Photographs courtesy The Greenwich International Film Festival.
Greenwich is known for many things — palatial homes, chic boutiques, waterfront views, celebrated restaurants, even polo.
Film, however, isn’t one of them.
Three entrepreneurs — Carina Crain, Colleen deVeer and Wendy Reyes Stapleton — are blending the worlds of film, finance and philanthropy in the inaugural Greenwich International Film Festival (GIFF), which runs June 4 through 7 at various venues throughout town. The festival’s opening night party on June 5 features the local premiere of Colin Hanks’ “All Things Must Pass,” a documentary about Tower Records’ success and demise.
“The film has a very broad generational appeal, which is great for our audience,” says Colleen deVeer, co-founder of GIFF. “We wanted a film that people in their teens and people in their late 70s would appreciate and would give them the opportunity to learn the history of the meteoric rise and tragic fall of the Tower Records brand.”
In all there will be 31 entries in the festival, founded in 2013 to celebrate Greenwich’s visual arts community.
“There was interested capital here that had not been tapped by the filmmaking community,” says Reyes Stapleton, co-founder of GIFF. “There are people in town who are interested in investing in films but just don’t have access to (them) in their backyards. We thought this was a great opportunity to start showcasing emerging filmmakers and be able to support them.”
The philanthropic arm of the festival is GIFF’s partnership with the United Nations Children’s Fund (UNICEF), which represents the charity’s first-ever collaboration with a film festival. UNICEF, which helps children in more than 190 countries and territories, is receiving a portion of GIFF’s proceeds from screenings of the video initiative “theoneminutesJr.,” which enables underprivileged 12- to 20-year-olds from around the world to create one-minute films about their lives.
“Greenwich is one of the most philanthropic towns in the country, and film is an incredibly powerful tool to spread different social messages,” Reyes Stapleton says. “We thought that it was very important to kind of weave that throughout our whole festival.”
Videos from the program are being shown throughout the four-day event.
“We intersperse these films with our regular programming of the festival weekend,” she adds. “Through the film festival, we are basically able to give these children a very loud voice, so that’s an exciting component of it.”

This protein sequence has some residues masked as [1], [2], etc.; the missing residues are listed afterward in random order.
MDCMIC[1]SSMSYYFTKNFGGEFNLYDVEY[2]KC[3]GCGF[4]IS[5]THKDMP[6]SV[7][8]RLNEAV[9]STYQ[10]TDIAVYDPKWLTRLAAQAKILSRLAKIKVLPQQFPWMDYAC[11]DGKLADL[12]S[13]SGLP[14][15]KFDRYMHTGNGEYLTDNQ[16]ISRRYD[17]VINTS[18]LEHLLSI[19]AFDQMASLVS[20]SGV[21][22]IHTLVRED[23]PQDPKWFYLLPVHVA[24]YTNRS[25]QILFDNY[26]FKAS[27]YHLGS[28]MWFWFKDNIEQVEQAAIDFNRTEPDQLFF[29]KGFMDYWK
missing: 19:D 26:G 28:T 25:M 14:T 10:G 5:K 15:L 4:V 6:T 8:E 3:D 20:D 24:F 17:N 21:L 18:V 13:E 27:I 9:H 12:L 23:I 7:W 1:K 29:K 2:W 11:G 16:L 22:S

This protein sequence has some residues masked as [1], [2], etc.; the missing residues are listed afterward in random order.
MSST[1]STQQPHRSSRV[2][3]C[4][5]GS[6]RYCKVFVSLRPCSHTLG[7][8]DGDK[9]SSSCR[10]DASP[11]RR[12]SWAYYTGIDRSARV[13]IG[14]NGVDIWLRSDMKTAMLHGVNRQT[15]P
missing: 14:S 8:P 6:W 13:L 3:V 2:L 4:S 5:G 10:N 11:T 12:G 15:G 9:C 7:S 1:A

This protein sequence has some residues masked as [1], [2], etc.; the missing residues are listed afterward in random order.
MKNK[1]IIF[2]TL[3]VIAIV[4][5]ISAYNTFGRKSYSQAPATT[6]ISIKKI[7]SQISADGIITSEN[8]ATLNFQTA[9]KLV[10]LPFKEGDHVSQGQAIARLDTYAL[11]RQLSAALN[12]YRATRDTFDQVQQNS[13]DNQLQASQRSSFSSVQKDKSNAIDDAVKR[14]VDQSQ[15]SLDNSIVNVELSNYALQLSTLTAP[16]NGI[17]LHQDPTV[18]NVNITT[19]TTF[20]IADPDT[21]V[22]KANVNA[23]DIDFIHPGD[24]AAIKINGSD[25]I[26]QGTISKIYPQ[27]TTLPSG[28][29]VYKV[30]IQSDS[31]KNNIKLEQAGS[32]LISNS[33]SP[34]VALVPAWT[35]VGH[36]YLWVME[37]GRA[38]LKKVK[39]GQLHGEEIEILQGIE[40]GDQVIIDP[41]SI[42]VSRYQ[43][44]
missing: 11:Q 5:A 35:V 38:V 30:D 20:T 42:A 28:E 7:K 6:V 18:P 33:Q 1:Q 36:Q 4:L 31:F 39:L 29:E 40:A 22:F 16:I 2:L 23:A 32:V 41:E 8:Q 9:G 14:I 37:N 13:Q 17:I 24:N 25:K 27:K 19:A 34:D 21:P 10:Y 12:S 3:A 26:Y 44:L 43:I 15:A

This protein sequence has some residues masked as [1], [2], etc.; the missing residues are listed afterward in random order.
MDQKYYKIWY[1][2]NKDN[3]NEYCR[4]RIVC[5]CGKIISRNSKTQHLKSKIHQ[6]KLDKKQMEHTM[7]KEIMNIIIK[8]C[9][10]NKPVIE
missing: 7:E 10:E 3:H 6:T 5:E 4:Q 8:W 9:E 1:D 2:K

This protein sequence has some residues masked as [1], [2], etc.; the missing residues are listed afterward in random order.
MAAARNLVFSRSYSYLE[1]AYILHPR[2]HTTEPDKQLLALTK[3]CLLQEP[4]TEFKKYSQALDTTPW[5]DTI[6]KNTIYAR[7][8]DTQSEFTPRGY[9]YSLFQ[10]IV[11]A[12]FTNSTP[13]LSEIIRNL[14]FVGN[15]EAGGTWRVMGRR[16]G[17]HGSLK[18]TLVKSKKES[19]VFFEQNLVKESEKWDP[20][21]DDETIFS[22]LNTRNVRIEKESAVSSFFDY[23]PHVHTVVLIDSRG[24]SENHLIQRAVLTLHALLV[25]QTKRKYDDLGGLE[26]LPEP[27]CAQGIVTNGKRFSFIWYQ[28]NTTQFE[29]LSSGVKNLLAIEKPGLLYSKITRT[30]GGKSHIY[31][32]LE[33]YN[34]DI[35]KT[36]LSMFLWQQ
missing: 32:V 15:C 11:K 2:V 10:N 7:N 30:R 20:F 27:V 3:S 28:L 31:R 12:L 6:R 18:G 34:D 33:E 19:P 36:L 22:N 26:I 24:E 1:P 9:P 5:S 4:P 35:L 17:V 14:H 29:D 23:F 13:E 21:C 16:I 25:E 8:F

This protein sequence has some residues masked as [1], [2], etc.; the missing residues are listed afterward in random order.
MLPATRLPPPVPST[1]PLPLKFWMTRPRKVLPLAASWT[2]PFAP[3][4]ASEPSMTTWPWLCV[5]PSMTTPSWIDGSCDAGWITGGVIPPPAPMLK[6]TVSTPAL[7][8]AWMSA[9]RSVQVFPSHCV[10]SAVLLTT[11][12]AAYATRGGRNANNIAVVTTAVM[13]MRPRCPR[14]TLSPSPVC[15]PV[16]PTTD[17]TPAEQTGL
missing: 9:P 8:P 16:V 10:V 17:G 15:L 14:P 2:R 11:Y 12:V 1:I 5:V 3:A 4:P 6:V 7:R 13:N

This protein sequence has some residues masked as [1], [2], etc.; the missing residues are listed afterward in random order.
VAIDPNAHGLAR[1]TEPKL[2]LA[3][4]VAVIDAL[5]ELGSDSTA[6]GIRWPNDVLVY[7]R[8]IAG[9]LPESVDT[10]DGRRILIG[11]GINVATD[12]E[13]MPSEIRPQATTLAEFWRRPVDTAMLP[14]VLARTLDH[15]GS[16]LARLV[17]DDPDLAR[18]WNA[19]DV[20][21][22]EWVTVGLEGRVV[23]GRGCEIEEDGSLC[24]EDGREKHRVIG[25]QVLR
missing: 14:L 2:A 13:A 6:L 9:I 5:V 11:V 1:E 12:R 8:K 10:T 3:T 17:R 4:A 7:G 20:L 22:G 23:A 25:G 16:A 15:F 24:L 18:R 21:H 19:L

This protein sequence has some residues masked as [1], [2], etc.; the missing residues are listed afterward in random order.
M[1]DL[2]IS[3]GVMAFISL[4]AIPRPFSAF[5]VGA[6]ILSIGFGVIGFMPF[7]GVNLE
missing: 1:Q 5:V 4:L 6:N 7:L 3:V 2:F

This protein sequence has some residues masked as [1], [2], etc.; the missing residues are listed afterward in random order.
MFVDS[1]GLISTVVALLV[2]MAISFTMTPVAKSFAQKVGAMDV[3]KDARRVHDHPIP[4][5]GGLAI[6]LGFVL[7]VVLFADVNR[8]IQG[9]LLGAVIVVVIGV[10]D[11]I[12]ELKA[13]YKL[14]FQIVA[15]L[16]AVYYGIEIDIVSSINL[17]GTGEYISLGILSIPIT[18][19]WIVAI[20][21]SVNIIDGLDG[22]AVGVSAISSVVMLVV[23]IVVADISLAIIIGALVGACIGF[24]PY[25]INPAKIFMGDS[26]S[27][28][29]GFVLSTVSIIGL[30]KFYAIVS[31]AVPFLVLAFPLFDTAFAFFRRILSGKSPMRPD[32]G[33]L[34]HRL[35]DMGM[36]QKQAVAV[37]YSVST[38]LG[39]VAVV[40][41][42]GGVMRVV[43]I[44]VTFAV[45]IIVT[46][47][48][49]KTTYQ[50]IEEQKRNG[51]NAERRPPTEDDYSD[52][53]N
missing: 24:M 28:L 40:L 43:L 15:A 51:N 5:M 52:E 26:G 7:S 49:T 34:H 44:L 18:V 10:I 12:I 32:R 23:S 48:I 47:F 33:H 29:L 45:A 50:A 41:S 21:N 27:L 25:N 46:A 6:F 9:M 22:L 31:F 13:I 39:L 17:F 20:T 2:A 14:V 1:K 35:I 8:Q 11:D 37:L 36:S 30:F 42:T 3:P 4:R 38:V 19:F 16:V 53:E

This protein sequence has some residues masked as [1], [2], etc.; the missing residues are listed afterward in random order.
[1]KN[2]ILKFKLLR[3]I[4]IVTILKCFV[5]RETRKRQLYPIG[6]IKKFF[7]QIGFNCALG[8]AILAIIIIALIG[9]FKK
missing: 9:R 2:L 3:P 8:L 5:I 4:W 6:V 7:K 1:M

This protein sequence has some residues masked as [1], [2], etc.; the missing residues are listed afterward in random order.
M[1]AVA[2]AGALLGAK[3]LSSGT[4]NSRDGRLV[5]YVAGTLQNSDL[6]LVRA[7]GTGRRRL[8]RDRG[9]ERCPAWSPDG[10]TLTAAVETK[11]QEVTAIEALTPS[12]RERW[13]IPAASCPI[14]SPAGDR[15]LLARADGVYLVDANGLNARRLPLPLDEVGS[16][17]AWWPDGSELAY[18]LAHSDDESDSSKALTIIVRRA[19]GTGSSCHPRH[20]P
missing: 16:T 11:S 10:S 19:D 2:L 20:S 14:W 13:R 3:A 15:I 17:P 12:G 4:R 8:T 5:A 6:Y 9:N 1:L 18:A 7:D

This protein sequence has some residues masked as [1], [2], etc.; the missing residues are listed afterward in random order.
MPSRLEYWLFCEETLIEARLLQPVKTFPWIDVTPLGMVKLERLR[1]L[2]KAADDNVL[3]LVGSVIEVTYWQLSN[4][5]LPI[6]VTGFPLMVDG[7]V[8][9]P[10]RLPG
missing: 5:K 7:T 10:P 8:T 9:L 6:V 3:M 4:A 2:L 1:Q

The entries fall into four different categories — documentaries, narrative shorts, features and social effect. Eleven shorts and features on such topics as mental illness, cystic fibrosis, homelessness and autism are competing for The Bresnan Award for Social Impact, a $10,000 prize.
Features represent countries around the world, including Bangladesh, Belgium, Brazil, Colombia, the Czech Republic, France, Germany, India, Israel, Italy, The Netherlands, Norway, Paraguay, Scotland and the United States.
Also included in the festival are three filmmakers who are Greenwich natives — Paul Dalio, director of “Mania Days,” about two people who fall in love in a psychiatric hospital; Luke Lorentzen, director of “Santa Cruz del Islote,” about a densely populated island in Cartagena, Colombia; and David Levine, director of “I Smile Back,” about a suburban homemaker who struggles with mental illness.
The festival features nearly 70 different events throughout the weekend, including the opening night party, a VIP lounge, panels, workshops and a June 6 “Changemaker Gala,” hosted by Kathie Lee Gifford, that will recognize Mia Farrow and Harry Belafonte for using film to better people’s lives.
The panels include “Changing Face of Television,” “Social Impact,” “Inside Film-Making,” “Sports Guys On Sports” and a “Children’s Acting Workshop,” with guest appearances from Disney Channel’s “Austin & Jessie & Ally” stars, teaching children the tricks of the trade while parents enjoy the film experience.
The founders anticipate 10,000 participants for GIFF’s first year, with $4 million going into the town’s coffers. Many restaurants on Greenwich Avenue are also participating in the GIFF festivities by offering small meals between screenings. The founders hope to make this an annual event as well as hold pop-up screenings every three months.
“We are really immensely proud of the depth and breadth of the program and feel it will really inspire the community and impact social change,” deVeer says.
For more information, including tickets and event schedules, visit greenwichfilm.org.
For information about the charity, visit unicefusa.org.